The following is an excerpt.
National Public Radio (NPR) and BBC World Radio recently visited SFI CASA´s Shock Tube Facility.
The journalists are working on a special report on the Norwegian project Ferry-Free Coastal Highway Route E39. This is called one of the most challenging engineering tasks of our time and gives rise to unique new research. The Norwegian Public Road Administration (NPRA) is responsible for the project, NPRA is also one of CASA´s partners.
Around 50 PhD studies or post-doc projects are in progress. One of those contributing is CASA´s Martin Kristoffersen. He was interviewed on his research on the ability of submerged, floating tunnels to withstand powerful explosions. Kristoffersen defended his PhD thesis at SIMLab in 2014. He was a post doc funded by NPRA for three years and is now a researcher at CASA.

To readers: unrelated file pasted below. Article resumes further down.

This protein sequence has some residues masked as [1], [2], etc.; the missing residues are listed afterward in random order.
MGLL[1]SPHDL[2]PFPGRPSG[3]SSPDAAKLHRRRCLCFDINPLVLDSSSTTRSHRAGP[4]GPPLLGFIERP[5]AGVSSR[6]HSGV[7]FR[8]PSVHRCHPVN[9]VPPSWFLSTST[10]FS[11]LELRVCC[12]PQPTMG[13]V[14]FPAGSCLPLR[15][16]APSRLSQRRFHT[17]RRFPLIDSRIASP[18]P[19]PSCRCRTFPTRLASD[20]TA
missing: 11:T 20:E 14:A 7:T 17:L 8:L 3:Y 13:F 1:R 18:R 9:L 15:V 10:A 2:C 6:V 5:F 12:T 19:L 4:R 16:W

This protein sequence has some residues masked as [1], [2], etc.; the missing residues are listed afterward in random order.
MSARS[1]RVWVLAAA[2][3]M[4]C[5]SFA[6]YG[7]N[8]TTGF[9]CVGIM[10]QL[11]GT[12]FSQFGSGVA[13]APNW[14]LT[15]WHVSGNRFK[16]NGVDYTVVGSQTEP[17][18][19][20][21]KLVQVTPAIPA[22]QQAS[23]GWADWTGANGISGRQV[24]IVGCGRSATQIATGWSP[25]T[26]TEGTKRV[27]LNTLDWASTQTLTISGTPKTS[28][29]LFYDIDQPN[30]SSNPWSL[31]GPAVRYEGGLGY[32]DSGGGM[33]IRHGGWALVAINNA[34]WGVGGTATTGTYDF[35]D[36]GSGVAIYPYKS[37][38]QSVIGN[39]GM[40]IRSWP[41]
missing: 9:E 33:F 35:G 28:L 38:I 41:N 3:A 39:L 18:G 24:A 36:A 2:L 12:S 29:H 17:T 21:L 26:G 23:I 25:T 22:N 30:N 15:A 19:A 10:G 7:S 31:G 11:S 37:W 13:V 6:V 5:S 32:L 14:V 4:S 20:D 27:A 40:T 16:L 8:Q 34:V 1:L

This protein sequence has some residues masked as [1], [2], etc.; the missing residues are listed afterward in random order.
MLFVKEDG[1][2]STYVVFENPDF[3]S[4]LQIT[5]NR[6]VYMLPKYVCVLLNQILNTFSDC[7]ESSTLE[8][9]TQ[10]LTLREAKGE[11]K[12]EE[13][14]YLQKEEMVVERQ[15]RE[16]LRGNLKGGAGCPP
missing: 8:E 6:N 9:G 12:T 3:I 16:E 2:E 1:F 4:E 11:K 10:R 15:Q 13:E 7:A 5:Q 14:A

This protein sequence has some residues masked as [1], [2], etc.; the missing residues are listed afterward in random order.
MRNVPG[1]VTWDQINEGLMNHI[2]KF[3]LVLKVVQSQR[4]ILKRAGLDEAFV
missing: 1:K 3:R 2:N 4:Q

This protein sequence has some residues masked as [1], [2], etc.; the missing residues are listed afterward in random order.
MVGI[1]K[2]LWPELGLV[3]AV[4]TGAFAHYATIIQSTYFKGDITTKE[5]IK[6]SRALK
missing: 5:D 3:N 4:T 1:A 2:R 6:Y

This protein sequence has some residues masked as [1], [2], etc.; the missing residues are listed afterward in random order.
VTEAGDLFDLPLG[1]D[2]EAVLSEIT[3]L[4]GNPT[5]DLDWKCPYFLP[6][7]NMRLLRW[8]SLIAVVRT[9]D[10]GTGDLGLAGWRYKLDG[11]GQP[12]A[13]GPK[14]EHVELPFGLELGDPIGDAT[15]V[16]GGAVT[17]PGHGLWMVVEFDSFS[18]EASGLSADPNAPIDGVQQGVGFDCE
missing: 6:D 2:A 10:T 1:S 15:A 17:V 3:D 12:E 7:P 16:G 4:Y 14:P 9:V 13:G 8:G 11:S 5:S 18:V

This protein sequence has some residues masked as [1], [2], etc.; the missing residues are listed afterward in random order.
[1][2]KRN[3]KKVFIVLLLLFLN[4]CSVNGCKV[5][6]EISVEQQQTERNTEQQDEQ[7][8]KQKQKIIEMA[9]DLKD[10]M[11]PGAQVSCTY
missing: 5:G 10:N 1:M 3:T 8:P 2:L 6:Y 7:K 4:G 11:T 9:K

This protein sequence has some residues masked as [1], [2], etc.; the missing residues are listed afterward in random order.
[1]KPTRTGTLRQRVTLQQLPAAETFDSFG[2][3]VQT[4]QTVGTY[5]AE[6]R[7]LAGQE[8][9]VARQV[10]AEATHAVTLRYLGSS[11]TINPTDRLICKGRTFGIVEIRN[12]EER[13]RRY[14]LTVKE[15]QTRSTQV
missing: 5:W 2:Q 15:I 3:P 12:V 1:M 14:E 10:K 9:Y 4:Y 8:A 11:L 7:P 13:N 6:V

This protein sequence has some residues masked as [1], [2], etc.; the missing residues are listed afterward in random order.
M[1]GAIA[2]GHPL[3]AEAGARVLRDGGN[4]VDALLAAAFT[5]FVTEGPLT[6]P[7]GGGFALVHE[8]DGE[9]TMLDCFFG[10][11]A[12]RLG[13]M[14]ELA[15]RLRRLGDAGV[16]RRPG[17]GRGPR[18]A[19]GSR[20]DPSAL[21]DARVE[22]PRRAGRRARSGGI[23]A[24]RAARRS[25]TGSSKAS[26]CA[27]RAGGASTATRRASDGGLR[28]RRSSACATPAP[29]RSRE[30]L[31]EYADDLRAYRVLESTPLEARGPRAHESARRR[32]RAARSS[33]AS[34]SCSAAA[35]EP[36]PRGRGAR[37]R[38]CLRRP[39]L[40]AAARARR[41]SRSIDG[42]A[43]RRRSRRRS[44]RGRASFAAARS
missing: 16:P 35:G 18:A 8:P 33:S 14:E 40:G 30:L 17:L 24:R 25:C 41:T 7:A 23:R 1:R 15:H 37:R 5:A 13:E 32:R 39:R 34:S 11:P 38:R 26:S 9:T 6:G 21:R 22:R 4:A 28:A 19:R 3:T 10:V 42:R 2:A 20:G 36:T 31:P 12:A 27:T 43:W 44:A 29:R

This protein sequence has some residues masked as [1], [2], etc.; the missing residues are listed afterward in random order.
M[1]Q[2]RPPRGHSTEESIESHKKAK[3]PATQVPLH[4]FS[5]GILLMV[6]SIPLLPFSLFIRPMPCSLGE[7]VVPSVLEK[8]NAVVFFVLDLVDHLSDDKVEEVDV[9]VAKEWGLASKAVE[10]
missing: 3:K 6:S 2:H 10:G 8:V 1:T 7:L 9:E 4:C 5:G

Associate professor Vegard Aune and PhD candidate Henrik Granum gave the reporters from NPR and BBC a guided tour and demonstration in SIMLab’s shock tube. This facility was used by Kristoffersen to make ten tests where unreinforced concrete plates were subjected to varying shock waves:
NPRA also published an article about the visit on their homepage.